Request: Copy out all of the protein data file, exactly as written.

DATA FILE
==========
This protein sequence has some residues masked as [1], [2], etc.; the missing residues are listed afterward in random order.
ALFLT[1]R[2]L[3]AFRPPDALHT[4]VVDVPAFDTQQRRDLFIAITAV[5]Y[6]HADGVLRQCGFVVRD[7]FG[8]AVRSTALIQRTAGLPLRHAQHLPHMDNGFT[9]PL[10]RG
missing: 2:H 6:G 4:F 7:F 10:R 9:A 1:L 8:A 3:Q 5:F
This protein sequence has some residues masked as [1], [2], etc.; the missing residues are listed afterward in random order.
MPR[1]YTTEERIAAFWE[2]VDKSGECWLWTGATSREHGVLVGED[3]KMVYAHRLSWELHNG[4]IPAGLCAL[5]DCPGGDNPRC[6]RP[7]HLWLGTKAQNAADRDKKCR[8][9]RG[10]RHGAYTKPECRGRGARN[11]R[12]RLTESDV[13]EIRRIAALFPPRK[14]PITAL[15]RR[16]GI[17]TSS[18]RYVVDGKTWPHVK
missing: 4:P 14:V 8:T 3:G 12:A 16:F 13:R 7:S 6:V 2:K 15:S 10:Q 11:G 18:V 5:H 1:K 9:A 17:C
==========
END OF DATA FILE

This protein sequence has some residues masked as [1], [2], etc.; the missing residues are listed afterward in random order.
ALFLT[1]R[2]L[3]AFRPPDALHT[4]VVDVPAFDTQQRRDLFIAITAV[5]Y[6]HADGVLRQCGFVVRD[7]FG[8]AVRSTALIQRTAGLPLRHAQHLPHMDNGFT[9]PL[10]RG
missing: 2:H 6:G 4:F 7:F 10:R 9:A 1:L 8:A 3:Q 5:F
This protein sequence has some residues masked as [1], [2], etc.; the missing residues are listed afterward in random order.
MPR[1]YTTEERIAAFWE[2]VDKSGECWLWTGATSREHGVLVGED[3]KMVYAHRLSWELHNG[4]IPAGLCAL[5]DCPGGDNPRC[6]RP[7]HLWLGTKAQNAADRDKKCR[8][9]RG[10]RHGAYTKPECRGRGARN[11]R[12]RLTESDV[13]EIRRIAALFPPRK[14]PITAL[15]RR[16]GI[17]TSS[18]RYVVDGKTWPHVK
missing: 4:P 14:V 8:T 3:G 12:A 16:F 13:R 7:S 6:V 2:K 15:S 10:Q 11:G 18:V 5:H 1:K 9:A 17:C